Restaurants might come and go in Tulsa, but many have made their mark on our city’s history for their food, service, owners and atmosphere. Here’s one serving of Tulsa’s gastronomic history from “Lost Restaurants of Tulsa.”
Kay’s Restaurant, operated by Ruby Gibson and her husband Glen, opened near East 31st Street and South Yale Avenue in 1958. It was a homestyle place that offered simple food cooked well; so well that the line to get in often went out the door and down the sidewalk.
Kay Watkins, Ruby’s daughter and namesake of the restaurant, remembered, “When my mother opened it, she had a counter, five booths and a smaller dining room you could go into for lunch or dinner.” The diner became known for its bold color palette in addition to the pulley bone special (the v-shaped bone in the center of the chicken breast) and out-of-this-world dinner rolls.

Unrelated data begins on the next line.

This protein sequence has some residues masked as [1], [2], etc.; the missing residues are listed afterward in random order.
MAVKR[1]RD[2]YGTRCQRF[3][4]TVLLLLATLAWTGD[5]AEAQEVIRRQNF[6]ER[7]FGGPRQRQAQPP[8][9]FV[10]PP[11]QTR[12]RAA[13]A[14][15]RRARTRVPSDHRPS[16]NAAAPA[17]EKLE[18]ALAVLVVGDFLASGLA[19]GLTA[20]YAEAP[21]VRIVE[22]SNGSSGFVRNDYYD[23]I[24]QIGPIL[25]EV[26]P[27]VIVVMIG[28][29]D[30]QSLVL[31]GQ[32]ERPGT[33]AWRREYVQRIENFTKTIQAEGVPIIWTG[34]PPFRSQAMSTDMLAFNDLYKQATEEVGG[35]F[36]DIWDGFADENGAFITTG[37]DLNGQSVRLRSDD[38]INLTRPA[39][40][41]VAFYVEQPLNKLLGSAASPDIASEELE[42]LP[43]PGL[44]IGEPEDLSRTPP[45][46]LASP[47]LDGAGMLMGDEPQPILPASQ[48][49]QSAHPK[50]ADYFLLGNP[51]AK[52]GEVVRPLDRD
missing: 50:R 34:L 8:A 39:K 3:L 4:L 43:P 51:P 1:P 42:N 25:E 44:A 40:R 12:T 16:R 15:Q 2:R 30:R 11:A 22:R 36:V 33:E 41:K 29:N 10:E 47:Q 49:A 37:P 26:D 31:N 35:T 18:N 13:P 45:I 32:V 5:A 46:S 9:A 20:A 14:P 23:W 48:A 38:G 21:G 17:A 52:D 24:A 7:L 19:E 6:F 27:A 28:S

After more than 20 years, Ruby retired — but it didn’t stick. In 1986, she bought a service station only 150 feet away from the original diner and opened Ruby’s Restaurant. “I hated retirement,” Gibson said at the time. “I like to be where there’s people.”
Ruby continued making pies and serving Tulsans until the restaurant closed in June 2001. Ruby passed away later that same year.